November 17, 2011

First Entry on Developing Your Critical Thinking at Masters Level

Tutor: Austin Griffiths

Date: 8 November 2011

The workshop began with an introduction to the concept of critical thinking and why it is such an essential skill when it comes to academic writing. After a short discussion, we came to the conclusion that there is no difference between undergraduate and postgraduate critical thinking. The only difference lies within the fact that undergraduate studies are more structured, whereas postgraduate ones require a more thorough individual research and motivation.

The basic topics covered by the workshop were:

  • Questioning and Hypothesis
  • Arguments and Issues
  • Assessing Journal Texts

The first exercise that we were assigned was to write down in papers words that would illustrate what do we like/dislike about ourselves, why do we think others like/dislike about us. Then, we were supposed to pick a hypothesis and justify it based on the data given, which we had to critically analyze them as to if they wereBias or reliable, and which methods were used.

Secondly, we examined the case of The Queen Vs. Dudley and Stephens, from which we were to summarise the moral issues that arose (Murder, Cannibalism, Consent, Utilitarianism, Sanity) and analyse them in accordance to the potential decisions of the court(guilty, not guilty, guilty but, not guilty but).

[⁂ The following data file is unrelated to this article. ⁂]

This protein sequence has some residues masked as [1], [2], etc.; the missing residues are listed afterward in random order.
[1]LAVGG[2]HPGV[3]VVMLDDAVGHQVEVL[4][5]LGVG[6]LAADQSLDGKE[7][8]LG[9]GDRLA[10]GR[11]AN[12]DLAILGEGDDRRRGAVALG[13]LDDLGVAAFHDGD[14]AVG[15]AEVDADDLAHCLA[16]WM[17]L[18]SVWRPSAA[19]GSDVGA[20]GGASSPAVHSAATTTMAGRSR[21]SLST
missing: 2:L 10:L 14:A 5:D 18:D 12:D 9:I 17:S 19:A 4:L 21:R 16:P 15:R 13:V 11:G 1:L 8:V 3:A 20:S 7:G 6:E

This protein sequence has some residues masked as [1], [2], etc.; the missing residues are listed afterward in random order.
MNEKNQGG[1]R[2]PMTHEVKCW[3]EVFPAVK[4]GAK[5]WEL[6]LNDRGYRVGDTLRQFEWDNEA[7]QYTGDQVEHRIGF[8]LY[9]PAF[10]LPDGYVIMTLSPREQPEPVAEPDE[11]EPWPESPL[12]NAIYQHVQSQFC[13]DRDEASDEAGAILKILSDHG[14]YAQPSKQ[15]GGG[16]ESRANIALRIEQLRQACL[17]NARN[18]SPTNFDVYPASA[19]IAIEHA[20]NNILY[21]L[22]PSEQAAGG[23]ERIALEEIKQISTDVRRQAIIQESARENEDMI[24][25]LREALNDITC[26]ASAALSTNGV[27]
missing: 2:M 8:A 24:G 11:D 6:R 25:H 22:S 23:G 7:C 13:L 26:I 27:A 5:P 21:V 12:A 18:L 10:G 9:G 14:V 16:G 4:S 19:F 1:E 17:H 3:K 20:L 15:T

Finally, we were taught how to filter surveys' data and findings. The survey conducted was onself-esteem of pupils in schools for social, emotional and behavioural difficulties: myth and reality (Swinson 2007) Picking one of the two methods used, we were asked to comment on any bias, reliability/validity and methodology, identifying strenghts and weaknesses.

The workshop was highly challenging for me as, having completed my undergraduate studies in a different educational system (Greece), I had never been taught how to apply critical thinking on my academic writing. Although I probably should have attended the "introduction to critical thinking" workshop to gain a spherical knowledge on the matter, I found this one extremely valuable.


1. To filter information I read in Journals- not to take any conclusion reached as a fact

2. To apply the methodology mentioned above when it comes to justifying a hypothesis in my academic writing

3. Pay specific attention to the sample used in any research conducted. It is likely that the sample is not representative of the population for many reasons. In some cases, the conclusion reached might me invalid.

- One comment Not publicly viewable

  1. Austin

    Hi Chrysoula,
    Thank you for your comments. It is true that many students from overseas find Critical Thinking, as it is applied in the UK Higher Education system, different from their previous experience. You may well find it useful to attend the first workshop – which looks at questioning, challenge, logic, and argument – if you feel you want to explore these issues further. Your action points are good, but you may want to extend them slightly. For instance, action point 3 might also include assessing the methods and possible bias as well as the sample. In actiojn point 1, I would suggest that you could take concusions as fact ias long as they they are justified by sound arguments and research. What is important is questionning the conclusions in order to verify them (this is explored in workshop 1). I look forward to reading your next entry.


    18 Nov 2011, 12:16

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